of the psychology behind these issues. Animal abuse has been linked with other forms of violence such as in the extreme cases of Serial Killers. I know it's a long bow to draw but I think it relevant
to mention this here. Most serial killers that i have read about and watched documentaries on have had prior history of torturing animals. “Studies have shown that individuals who enjoy or are willing to inflict harm on animals are more likely to do so to humans.”
That is apparently how they honed their skills before moving
on to human prey. Seeing the images of men mostly standing around a cow with big sticks/knives and smiles on their faces while watching and/or participating in the beating and whipping of the restrained animal is enough to make me think of the early
days of some of the worst killers.
Perhaps this desensitisation to torture of animals could lead to a few of those individuals going out and killing humans?? Most
of them seemed to be smiling while this abuse was being played out. Is it not in Indonesia and Pakistan where acts of terrorism have taken so many lives. Terrorism based on ideology but using those who are probably desensitised to the suffering of others.
Sound familiar? Pakistan for example has been under the animal rights radar for years due to 'bear-bating', 'dog fighting' and other animal cruelties.
Of course, not all individuals involved in these brutal, bizarre activities will be killers but wouldn't you think that they won't be the most sympathetic people to others suffering. I mean, how many bull-fighters
turn out to be serial killers? None that we know of...
We have seen in the recent Sydney riots by members of the muslim community that even kids are spouting
hatred and messages of violence, a classic being a sign to 'behead those who insult the prophet'. As in my question to QandA, isnt this a form of child abuse? Involving your kid in a violent protest and letting them hold up signs spouting violent messages??
Of course, this could be a case of the bad apple ruining the batch but still it shows that certain individuals care more about a deceased leader or 'prophet' than they do about their own children. No wonder they can beat/whip/torture a poor defenceless animal,
maybe thats where the desensitisation begins? Then it only needs a spark like that stupid video for example and we see violent riots all over the world with innocent people killed or injured. Its just like the spark that sets off some
serial killers. So begins the slide down the slippery slope of mans inhumanity to man! Don't think for one moment that i'm naive enough to think this hasn't been happening for a long time, if you read the history books you will see that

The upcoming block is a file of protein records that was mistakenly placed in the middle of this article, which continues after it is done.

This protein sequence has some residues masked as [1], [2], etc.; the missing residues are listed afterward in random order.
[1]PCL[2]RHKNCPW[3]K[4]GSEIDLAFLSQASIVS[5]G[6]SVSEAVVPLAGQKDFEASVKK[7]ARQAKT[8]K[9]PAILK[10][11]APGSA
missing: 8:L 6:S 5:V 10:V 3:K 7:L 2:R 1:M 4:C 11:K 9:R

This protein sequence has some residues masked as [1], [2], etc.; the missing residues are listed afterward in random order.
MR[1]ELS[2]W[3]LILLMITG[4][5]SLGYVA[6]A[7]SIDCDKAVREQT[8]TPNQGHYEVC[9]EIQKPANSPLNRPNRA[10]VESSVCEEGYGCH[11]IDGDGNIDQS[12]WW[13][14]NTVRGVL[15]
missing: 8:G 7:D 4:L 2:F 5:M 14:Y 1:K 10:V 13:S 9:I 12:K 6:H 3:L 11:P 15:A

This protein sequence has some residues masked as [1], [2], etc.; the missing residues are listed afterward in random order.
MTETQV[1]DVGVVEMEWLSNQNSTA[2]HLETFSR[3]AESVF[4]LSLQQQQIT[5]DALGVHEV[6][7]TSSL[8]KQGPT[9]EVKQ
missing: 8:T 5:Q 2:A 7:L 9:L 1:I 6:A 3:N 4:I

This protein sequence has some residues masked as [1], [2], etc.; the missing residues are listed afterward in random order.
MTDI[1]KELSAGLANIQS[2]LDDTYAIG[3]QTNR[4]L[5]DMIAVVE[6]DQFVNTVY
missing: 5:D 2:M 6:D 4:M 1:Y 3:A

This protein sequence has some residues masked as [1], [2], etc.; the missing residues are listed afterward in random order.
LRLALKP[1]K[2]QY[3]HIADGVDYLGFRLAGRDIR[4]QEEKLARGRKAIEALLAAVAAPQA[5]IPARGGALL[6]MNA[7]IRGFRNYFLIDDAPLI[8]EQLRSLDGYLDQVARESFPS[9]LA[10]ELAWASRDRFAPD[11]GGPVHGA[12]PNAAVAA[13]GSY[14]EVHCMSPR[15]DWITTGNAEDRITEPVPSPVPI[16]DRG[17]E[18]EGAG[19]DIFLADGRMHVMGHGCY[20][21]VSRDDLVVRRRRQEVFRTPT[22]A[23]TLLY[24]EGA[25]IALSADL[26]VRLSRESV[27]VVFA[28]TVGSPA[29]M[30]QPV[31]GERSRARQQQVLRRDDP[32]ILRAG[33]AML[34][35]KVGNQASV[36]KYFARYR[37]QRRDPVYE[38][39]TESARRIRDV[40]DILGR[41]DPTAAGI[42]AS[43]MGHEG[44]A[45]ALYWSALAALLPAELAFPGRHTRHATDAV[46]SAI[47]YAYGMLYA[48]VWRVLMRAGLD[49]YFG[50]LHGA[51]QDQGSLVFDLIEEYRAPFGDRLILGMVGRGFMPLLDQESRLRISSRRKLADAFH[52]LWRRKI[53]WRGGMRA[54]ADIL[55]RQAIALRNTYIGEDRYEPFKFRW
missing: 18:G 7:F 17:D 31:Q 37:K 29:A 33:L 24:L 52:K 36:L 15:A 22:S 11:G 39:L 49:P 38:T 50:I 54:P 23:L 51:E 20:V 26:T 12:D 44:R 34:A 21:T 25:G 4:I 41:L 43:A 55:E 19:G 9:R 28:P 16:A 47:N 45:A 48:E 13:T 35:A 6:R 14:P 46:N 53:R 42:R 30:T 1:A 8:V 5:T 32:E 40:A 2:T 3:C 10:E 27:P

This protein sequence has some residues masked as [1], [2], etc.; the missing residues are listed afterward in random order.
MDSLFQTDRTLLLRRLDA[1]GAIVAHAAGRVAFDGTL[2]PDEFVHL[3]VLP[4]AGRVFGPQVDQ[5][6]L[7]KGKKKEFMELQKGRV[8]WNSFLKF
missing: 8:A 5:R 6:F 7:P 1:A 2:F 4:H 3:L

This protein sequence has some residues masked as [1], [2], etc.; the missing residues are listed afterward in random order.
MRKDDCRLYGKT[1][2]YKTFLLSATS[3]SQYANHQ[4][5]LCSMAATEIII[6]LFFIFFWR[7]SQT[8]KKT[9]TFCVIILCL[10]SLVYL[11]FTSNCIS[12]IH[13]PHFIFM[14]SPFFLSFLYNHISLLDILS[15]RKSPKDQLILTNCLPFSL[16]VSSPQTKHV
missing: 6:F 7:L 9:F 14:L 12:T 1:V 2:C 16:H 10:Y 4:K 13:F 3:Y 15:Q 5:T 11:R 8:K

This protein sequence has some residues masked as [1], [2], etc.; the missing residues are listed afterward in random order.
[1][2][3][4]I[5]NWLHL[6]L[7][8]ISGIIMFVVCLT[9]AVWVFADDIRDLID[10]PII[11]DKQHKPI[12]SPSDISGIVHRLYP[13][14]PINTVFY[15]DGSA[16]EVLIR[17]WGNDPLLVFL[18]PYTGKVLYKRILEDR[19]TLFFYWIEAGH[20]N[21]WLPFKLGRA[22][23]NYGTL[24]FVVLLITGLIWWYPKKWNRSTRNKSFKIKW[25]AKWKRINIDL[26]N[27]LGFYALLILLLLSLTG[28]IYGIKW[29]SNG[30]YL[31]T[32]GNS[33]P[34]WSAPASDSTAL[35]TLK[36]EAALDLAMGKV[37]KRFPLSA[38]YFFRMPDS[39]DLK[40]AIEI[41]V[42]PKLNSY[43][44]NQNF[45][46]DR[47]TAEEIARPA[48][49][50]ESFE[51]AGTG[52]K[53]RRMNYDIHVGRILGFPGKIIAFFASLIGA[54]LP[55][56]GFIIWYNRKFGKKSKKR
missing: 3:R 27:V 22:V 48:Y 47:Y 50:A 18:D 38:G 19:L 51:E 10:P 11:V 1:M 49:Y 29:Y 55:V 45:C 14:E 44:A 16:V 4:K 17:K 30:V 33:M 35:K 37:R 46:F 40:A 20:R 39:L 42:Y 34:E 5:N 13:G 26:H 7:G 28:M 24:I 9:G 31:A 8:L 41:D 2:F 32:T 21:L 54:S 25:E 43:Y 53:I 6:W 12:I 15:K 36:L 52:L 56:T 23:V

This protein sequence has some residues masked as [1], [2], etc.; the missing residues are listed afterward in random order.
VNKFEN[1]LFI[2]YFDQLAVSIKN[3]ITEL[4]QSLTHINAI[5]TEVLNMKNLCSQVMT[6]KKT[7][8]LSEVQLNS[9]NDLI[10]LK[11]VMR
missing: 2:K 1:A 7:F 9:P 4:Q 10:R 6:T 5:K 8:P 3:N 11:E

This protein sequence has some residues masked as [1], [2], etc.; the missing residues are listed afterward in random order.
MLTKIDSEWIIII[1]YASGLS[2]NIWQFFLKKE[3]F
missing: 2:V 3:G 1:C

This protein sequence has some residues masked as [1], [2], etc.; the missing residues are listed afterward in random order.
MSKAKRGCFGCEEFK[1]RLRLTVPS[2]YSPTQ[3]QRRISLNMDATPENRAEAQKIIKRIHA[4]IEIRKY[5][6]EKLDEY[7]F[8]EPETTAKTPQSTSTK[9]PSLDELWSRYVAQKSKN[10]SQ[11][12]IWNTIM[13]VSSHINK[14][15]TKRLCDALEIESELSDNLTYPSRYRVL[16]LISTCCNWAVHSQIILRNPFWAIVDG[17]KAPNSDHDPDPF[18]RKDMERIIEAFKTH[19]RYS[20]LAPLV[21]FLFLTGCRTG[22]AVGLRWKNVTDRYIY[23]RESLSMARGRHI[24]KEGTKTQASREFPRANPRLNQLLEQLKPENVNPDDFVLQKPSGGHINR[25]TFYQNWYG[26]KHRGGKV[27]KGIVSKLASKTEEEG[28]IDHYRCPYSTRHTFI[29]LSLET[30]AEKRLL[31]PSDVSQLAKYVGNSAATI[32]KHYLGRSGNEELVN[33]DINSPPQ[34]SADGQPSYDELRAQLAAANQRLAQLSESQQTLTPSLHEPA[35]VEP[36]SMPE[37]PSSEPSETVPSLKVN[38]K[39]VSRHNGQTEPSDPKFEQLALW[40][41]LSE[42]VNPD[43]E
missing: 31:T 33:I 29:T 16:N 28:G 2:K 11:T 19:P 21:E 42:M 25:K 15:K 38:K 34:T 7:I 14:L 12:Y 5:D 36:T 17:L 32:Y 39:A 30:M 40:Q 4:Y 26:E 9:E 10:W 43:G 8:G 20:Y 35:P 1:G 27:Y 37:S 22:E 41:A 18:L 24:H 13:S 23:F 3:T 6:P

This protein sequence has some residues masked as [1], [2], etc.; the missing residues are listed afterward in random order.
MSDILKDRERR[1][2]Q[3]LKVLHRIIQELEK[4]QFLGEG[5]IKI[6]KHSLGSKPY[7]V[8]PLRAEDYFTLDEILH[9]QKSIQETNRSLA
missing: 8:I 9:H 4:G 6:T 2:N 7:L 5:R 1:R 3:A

these things have been happening since the dawn of man.
Talking about the practicalities of live export, these sheep and cattle are packed in terrible
conditions on transport ships where a number die simply from the crowding and lack of air. The industry seems fine with these losses as long as there are still some left alive at journeys end. Then when the animals arrive they are seemingly manhandled,
sold and dragged into car boots and other inappropriate transport modes. Is this really a religious rite or a cultural norm?? If so, I dont believe we should participate and profit from this, we should end live exports now and lead the way for others to do
the same. We do it for whales, fighting the japanese whalers and we scream when seals are brutally clubbed to death but somehow we're not supposed to kick up a stink regarding the treatment of our sheep and cattle at the hands of others??!! You want to know
why this is the case? Simple economics, we (I mean the Australian farmers) make money from the sale of these animals and dont want city folk to be upset. City people are seen as 'soft' out here.
For those same farmers to then demand compensation from the government when the practice is temporarily halted is a bit rich. I mean, they can not have it both ways.
You shall not profit from the sale of animals to countries with poor or non existent standards and then when its exposed get compensated for your complicity in the crime. Animal cruelty in this country is a crime and primary producers who knowingly
profit from this are accessories before the fact at the very least and it is a given in this country that crime should not pay. Its not a case of 'what happens in..., stays in...'! Don't you dare go blaming the whistleblower, look at your own industry
first and seek alternatives. We may have once 'ridden on the sheeps back' but does that mean we look away when the sheep are being tortured needlessly? How about this: If law enforcers broke up a dog-fight would the suppliers of the dogs get compensation??
The answer is: A Big Fat NO!!
Let me just say, I am a meat-eating Aussie who is generally proud of our farmers and everything that Australia has to offer.
We have not had a terrorist attack on our soil yet and i hope it never happens. But we have lost people in the fight against terrorism, remember the Bali bombings and the Aussie lives lost. The people who orchestrated and carried out those terrible acts came
from the very same countries that have been highlighted in the images/reports we have seen from these so-called abattoirs. Some of these abattoirs contained items of Australian designed equipment. I'm not saying that the bombers or coordinators of these terrorist
attacks previously worked in abattoirs or had anything to do with them, but it is always a possibility, we just don't have that evidence to link them. This is just something I'd like you to consider.
Well, I know that I have probably made you look twice at this issue and probably put you off your lunch/dinner. Please don't shoot the messenger. I guess its time for me to wrap up now that I have possibly
put the cattle and sheep farmers offside and the politicians into more of a spin. In fact, i'll probably get run out of town for saying all this, but moving forward - stay tuned for my next blog post titled “Mining more than the ground...”